SAN DIEGO — Eight months after Tony Gwynn died of cancer, it’s time to play baseball again at San Diego State.
The mourning will never fully go away because of how beloved Gwynn was in his adopted hometown. He played basketball and baseball at SDSU, had a 20-year, Hall of Fame career with the Padres and then returned to his alma mater to coach the baseball team.
“I don’t know if it will ever sink in,” said Mark Martinez, promoted to head coach two months after Gwynn died on June 16. “I think it’s recovery. It’s trying to just carry on his legacy and do him proud.”
It’ll likely be a bittersweet atmosphere when the Aztecs honor Gwynn by retiring his No. 19 Friday night at Tony Gwynn Stadium before the first game of an opening-weekend series against Valparaiso.
“It’s a celebration as much as anything,” said Tony Gwynn Jr., who played for his dad at SDSU and often works out with the Aztecs as he tries to keep his big league career going. “We want to try to take it as such. It’s supposed to be a joyous occasion. Obviously it’s going to be a little tough for us with him not being here, and going through it all over again. But this is a ceremony of celebration. I think it’ll be a mixed bag.”
Gwynn was 54 when he died from complications of oral cancer, a disease he attributed to years of chewing tobacco.
The Aztecs, as well as anyone else who knew Gwynn, will certainly miss his hearty laugh.
There will always be plenty of other reminders, including the large photo of Gwynn near the ballpark’s entrance and the “Tony Gwynn Stadium” painted across the outfield wall of the sweet little ballpark that was named for him even before his Padres career ended.
Martinez will miss seeing Gwynn in the locker room in full uniform, hours before practice, waiting to work with his players.
“For me it’s every day that I come here,” Martinez said. “You miss him every single day.”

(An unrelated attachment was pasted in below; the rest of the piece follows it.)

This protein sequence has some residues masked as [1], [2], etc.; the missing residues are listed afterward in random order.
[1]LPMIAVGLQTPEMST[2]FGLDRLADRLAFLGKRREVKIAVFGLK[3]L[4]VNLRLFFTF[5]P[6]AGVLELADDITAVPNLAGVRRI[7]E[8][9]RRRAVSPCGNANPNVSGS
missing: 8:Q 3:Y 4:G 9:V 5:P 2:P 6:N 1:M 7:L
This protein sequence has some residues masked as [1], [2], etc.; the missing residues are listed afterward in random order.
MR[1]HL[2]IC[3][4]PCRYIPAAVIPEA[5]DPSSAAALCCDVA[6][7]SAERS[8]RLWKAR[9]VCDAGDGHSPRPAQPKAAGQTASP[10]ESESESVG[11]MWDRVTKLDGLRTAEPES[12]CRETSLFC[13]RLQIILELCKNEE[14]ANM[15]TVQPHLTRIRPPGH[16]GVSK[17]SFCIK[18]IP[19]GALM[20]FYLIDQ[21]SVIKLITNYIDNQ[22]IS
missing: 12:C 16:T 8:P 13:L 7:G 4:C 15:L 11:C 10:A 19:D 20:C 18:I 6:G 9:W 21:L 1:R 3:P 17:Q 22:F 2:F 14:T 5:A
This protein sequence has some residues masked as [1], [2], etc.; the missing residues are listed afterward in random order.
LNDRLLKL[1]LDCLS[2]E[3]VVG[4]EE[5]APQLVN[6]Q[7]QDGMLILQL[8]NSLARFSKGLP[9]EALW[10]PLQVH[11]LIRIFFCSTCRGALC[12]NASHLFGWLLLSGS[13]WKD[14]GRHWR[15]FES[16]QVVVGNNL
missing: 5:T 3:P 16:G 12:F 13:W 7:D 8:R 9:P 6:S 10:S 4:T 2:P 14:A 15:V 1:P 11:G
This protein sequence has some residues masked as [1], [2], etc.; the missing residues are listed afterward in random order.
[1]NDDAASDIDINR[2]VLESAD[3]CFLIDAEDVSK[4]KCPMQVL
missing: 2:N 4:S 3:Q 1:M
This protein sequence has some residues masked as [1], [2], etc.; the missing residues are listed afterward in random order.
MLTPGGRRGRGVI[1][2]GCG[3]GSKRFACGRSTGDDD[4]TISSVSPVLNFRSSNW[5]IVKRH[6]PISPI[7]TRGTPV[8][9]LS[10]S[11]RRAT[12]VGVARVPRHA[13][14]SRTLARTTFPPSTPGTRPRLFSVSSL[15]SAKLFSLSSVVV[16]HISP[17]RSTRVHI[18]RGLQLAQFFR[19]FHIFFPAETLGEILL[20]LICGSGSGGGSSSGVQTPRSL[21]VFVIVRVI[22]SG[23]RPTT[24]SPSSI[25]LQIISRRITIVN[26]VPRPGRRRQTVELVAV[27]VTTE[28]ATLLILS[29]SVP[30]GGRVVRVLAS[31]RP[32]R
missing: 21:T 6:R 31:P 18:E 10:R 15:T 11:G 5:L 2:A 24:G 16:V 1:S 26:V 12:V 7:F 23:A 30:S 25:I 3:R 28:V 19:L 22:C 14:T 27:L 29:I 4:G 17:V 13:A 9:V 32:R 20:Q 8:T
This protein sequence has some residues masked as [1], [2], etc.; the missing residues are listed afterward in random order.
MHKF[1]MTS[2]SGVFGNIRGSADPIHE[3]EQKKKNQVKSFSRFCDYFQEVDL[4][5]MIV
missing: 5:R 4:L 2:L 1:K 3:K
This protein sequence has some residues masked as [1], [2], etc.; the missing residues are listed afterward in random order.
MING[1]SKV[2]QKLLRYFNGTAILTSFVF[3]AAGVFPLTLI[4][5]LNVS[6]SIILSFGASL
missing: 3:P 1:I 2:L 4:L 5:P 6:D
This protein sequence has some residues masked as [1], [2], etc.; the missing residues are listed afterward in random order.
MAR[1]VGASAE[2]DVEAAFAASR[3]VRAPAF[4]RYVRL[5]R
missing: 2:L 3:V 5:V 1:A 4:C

Martinez took over the day-to-day duties for the final two month of the 2014 season while Gwynn took a medical leave of absence. SDSU won the Mountain West Conference tournament before losing two games in the NCAA regionals.
Martinez said he still hasn’t gone into Gwynn’s office at the stadium, and probably won’t. He said the school has been discussing turning it into sort of a shrine to Gwynn and display items that were important to him, such as bats and lineup cards.
“That was his place and I want to kind of keep it that way,” said Martinez, who’s been on the SDSU staff since July 2005.
Although No. 19 will be retired, SDSU has decided that a designated player will wear it during one series each season, starting with senior first baseman Ryan Muno this weekend.
“Really, to get that honor, is for kids that do things right,” Martinez said. “That’s one of Coach’s sayings, is, ‘Do it right.’ His ideas, his values as far as being a great citizen, being trustworthy, being honest, having high integrity, Ryan has all of that. On top of that he’s a very good student. He’s been a scholar-athlete every semester he’s been on campus. And he’s a good baseball player.”
Muno said grieving has made way for “honoring his legacy and what he stood for — doing things right, treating people right. What he means to this university and the city of San Diego is pretty amazing. I’m pretty honored and excited to carry on his values and honor him in that regard.”
Gwynn was honored at Wednesday night’s basketball game against Wyoming. The Aztecs wore Gwynn No. 24 T-shirts during pregame warmups. Gwynn’s daughter, Anisha Gwynn Jones, sang the national anthem, and Gwynn Jr. helped lead the student section in the “I Believe” chant.
Gwynn played point guard for the Aztecs and still holds the school’s game (18), season (221) and career (590) assists records.
Gwynn Jr. likes what SDSU is doing for his dad.
“He loved playing basketball here, he loved playing baseball here, he loved coaching here. Baseball kind of is a two-for-one deal, really, playing here and coaching here.”
On Saturday, several Aztecs players will have their heads shaved to support a cancer charity.
“At game time they’re all going to look like me,” said Martinez, who’s bald.
With everything else going on, the Aztecs are trying to stay focused.
“We’ve been really kind of reminding ourselves, ‘Hey, put baseball in front,’ ” Martinez said. “Ultimately, that’s a way to honor Tony, too, because that’s what he would tell us. He’d say, ‘You know what, forget all that. It doesn’t matter. When it’s time to go, it’s time to go.’ “
This article was written by Bernie Wilson from The Associated Press and was legally licensed through the NewsCred publisher network.